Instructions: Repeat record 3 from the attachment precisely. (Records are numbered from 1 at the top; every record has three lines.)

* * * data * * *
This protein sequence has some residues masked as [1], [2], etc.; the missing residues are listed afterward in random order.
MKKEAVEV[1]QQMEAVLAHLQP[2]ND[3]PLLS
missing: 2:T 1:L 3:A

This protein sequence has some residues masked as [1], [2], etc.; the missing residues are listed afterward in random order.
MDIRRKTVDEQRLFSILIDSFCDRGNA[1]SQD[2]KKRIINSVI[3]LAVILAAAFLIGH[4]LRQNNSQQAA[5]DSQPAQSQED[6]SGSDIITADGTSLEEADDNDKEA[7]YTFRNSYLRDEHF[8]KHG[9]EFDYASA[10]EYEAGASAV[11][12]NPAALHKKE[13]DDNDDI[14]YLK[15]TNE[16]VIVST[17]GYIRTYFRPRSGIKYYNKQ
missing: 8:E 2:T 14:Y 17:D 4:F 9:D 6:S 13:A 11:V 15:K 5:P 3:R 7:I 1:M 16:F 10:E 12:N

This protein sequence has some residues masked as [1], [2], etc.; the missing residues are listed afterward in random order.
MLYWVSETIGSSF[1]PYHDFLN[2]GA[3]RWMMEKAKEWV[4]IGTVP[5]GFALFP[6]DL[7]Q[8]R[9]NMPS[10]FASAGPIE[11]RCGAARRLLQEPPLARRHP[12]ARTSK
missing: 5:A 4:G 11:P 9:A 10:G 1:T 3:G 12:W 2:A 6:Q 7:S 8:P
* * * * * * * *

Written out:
This protein sequence has some residues masked as [1], [2], etc.; the missing residues are listed afterward in random order.
MLYWVSETIGSSF[1]PYHDFLN[2]GA[3]RWMMEKAKEWV[4]IGTVP[5]GFALFP[6]DL[7]Q[8]R[9]NMPS[10]FASAGPIE[11]RCGAARRLLQEPPLARRHP[12]ARTSK
missing: 5:A 4:G 11:P 9:A 10:G 1:T 3:G 12:W 2:A 6:Q 7:S 8:P